Yam, also known as Ym or Yamm, is the Ugaritic god of rivers and the sea. Also known as Judge Nahar ("Judge River"), he is also one of the Elohim or sons of El, the name given to the Levantine pantheon. Others dispute the existence of the alternative names, claiming it is a mistranslation of a damaged tablet. Despite linguistic overlap, theologically this god is not a part of the later sub regional monotheistic theology, but rather is part of a broader Levantine polytheism. He is also known from Egyptian sources, which present him as an enemy of Set (at the time viewed as a heroic slayer of monsters and similar to Levantine and Anatolian weather gods).
Ym is the deity of primordial chaos and represents the power of the sea, untamed and raging; he is seen as ruling storms and the disasters they wreak. The seven-headed dragon Lotan is associated closely with him and the serpent is frequently used to describe him. Despite his antagonistic role in myths, Ym was sometimes invoked in theophoric names, indicating some degree of cult, which sets him apart from another similar figure, Tiamat. As Ym's myth is generally believed to be older than the Enuma Elish, it's possible Tiamat was partially patterned after him.
Of all the gods, despite being the champion of El, Ym holds special hostility against Baal Hadad, son of Dagon (or El). Ym is a deity of the sea and his palace is in the abyss associated with the depths, or Biblical tehwom, of the oceans. (This is not to be confused with the abode of Mot, the ruler of the netherworld.) In Ugaritic texts, Ym's special enemy Hadad is also known as the "king of heaven" and the "first born son" of El, whom ancient Greeks identified with their god Cronus, just as Baal was identified with Zeus, Yam with Poseidon and Mot with Hades.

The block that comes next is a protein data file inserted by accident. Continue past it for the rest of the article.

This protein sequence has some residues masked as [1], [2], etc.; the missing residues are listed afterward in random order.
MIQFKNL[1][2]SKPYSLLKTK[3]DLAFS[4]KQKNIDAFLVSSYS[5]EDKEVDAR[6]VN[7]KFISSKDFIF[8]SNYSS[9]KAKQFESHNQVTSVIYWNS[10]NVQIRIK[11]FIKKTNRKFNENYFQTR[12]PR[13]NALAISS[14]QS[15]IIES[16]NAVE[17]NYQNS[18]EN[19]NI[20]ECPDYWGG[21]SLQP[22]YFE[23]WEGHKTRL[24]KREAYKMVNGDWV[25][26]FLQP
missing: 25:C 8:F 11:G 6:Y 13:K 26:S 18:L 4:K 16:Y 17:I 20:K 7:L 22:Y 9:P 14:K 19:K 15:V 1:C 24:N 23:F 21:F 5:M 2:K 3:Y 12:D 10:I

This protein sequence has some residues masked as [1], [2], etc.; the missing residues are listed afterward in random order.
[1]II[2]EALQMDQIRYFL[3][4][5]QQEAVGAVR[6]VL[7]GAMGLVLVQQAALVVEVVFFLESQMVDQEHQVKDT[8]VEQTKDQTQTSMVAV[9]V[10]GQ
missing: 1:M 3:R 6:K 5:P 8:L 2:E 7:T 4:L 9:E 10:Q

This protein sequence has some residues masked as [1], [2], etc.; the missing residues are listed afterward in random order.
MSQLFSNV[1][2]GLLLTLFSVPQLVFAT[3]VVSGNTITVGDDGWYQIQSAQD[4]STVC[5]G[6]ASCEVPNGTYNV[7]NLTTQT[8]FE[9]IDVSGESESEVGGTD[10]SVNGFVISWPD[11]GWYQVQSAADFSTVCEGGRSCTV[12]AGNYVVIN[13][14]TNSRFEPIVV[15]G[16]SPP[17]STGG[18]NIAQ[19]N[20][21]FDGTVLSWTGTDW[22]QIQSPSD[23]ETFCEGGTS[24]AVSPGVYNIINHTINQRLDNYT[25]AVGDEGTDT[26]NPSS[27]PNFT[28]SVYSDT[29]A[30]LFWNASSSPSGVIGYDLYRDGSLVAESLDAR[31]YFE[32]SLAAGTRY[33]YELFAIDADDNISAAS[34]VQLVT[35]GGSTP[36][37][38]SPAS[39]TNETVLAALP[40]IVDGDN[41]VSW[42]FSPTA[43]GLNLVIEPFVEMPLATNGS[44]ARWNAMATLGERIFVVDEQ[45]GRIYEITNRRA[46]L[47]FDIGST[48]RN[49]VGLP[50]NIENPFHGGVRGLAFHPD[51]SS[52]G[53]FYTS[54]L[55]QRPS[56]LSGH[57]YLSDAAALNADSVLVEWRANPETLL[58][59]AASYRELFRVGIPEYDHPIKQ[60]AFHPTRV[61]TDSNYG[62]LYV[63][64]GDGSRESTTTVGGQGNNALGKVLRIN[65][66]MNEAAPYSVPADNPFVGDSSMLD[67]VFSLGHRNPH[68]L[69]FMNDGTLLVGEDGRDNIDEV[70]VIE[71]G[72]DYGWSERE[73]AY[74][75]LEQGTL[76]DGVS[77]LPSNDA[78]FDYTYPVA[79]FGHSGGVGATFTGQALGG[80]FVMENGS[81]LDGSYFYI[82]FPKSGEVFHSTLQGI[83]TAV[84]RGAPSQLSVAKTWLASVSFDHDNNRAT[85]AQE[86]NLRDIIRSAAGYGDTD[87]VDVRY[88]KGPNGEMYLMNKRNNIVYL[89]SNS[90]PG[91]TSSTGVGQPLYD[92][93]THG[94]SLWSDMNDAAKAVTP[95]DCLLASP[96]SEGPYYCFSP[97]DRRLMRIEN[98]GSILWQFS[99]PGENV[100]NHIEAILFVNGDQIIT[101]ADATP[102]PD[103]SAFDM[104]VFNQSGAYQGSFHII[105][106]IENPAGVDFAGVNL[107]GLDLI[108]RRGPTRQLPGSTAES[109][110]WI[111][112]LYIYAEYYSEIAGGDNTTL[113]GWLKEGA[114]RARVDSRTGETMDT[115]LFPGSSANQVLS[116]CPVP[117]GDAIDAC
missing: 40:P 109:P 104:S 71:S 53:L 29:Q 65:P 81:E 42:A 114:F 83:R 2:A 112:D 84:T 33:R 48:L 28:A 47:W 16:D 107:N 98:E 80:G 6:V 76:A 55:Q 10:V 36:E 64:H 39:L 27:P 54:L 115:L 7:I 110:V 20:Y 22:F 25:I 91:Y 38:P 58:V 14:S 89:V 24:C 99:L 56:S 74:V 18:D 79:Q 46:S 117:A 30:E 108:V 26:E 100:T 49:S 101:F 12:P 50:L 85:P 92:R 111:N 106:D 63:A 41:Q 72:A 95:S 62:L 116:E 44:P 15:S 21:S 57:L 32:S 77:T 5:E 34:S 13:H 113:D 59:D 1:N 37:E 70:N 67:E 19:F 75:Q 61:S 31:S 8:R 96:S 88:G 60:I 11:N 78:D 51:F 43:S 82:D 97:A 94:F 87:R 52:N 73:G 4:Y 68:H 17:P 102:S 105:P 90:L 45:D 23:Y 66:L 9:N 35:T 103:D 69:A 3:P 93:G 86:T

While Baal Hadad was the lead god in Ugarit, in the Baal cycle it is Ym who is favored by El, and he even briefly rules over the other gods. Baal only rises to power after vanquishing him with the help of his allies Kothar-wa-Khasis, Astarte and Anat. Yam's ultimate fate is unclear, as the text makes references to both death and captivity, and in later sections of the myth Baal talks about Yam as if he was still alive and a possible threat. While in the past researchers, especially those belonging to the myth-ritual tradition, interpreted the myths of Baal, Ym and Mot as a representation of the cycle of seasons and thus related to fertility rites, this view is challenged in more recent scholarship as incorrect or simplistic.
His name comes from the Canaanite word Yam, meaning "Sea."
"A dragon that appears in ancient Semitic lore of the Palestinian region. He is enemies with Baal, the god of fertility and agriculture. He gains his powers by dwelling underwater and ruling the seas and rivers, where he causes floods. Baal defeated him, but since there are similarities to Tiamat's death at Marduk's hands in Babylonian lore, some believe that Ym and Tiamat are the same being."